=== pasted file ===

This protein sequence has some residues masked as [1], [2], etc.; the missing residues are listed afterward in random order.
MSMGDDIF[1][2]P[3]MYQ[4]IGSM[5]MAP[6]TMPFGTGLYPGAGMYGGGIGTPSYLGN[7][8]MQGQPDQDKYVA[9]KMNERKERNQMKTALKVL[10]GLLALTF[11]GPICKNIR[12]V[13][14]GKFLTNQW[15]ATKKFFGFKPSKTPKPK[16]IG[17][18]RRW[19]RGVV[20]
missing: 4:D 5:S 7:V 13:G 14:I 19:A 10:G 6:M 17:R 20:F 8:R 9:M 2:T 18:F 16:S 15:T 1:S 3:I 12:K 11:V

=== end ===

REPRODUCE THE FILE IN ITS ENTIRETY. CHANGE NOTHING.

This protein sequence has some residues masked as [1], [2], etc.; the missing residues are listed afterward in random order.
MSMGDDIF[1][2]P[3]MYQ[4]IGSM[5]MAP[6]TMPFGTGLYPGAGMYGGGIGTPSYLGN[7][8]MQGQPDQDKYVA[9]KMNERKERNQMKTALKVL[10]GLLALTF[11]GPICKNIR[12]V[13][14]GKFLTNQW[15]ATKKFFGFKPSKTPKPK[16]IG[17][18]RRW[19]RGVV[20]
missing: 4:D 5:S 7:V 13:G 14:I 19:A 10:G 6:M 17:R 20:F 8:R 9:M 2:T 18:F 16:S 15:T 1:S 3:I 12:K 11:V